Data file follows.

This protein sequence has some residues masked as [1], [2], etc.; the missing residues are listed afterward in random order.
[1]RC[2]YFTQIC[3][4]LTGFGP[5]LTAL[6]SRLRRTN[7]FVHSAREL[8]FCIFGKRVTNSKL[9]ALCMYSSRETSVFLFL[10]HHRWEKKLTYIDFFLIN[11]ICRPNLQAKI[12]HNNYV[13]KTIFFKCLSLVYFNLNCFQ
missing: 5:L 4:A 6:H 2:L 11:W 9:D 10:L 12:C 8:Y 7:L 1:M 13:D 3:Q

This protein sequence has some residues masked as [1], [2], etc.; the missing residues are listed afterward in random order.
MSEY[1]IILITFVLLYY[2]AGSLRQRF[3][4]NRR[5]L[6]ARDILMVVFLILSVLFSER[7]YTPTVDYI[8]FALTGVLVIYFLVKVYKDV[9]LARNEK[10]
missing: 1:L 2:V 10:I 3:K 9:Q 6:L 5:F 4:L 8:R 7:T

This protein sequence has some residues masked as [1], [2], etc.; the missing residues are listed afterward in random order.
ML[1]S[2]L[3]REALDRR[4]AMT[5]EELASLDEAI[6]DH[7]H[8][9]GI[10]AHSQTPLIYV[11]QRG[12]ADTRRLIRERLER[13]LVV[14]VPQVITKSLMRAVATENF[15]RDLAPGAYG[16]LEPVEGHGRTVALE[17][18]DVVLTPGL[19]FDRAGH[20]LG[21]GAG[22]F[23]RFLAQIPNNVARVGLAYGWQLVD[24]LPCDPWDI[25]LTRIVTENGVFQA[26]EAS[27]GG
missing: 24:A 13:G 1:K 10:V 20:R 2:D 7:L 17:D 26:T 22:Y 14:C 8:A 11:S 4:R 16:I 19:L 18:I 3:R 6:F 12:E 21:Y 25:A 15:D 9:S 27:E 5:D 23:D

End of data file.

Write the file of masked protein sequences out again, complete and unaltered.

This protein sequence has some residues masked as [1], [2], etc.; the missing residues are listed afterward in random order.
[1]RC[2]YFTQIC[3][4]LTGFGP[5]LTAL[6]SRLRRTN[7]FVHSAREL[8]FCIFGKRVTNSKL[9]ALCMYSSRETSVFLFL[10]HHRWEKKLTYIDFFLIN[11]ICRPNLQAKI[12]HNNYV[13]KTIFFKCLSLVYFNLNCFQ
missing: 5:L 4:A 6:H 2:L 11:W 9:D 10:L 12:C 8:Y 7:L 1:M 13:D 3:Q

This protein sequence has some residues masked as [1], [2], etc.; the missing residues are listed afterward in random order.
MSEY[1]IILITFVLLYY[2]AGSLRQRF[3][4]NRR[5]L[6]ARDILMVVFLILSVLFSER[7]YTPTVDYI[8]FALTGVLVIYFLVKVYKDV[9]LARNEK[10]
missing: 1:L 2:V 10:I 3:K 9:Q 6:L 5:F 4:L 8:R 7:T

This protein sequence has some residues masked as [1], [2], etc.; the missing residues are listed afterward in random order.
ML[1]S[2]L[3]REALDRR[4]AMT[5]EELASLDEAI[6]DH[7]H[8][9]GI[10]AHSQTPLIYV[11]QRG[12]ADTRRLIRERLER[13]LVV[14]VPQVITKSLMRAVATENF[15]RDLAPGAYG[16]LEPVEGHGRTVALE[17][18]DVVLTPGL[19]FDRAGH[20]LG[21]GAG[22]F[23]RFLAQIPNNVARVGLAYGWQLVD[24]LPCDPWDI[25]LTRIVTENGVFQA[26]EAS[27]GG
missing: 24:A 13:G 1:K 10:V 20:R 2:D 7:L 17:D 26:T 22:Y 14:C 8:A 11:S 4:R 16:I 19:L 18:I 3:R 6:F 12:E 21:Y 25:A 15:D 9:S 27:E 5:D 23:D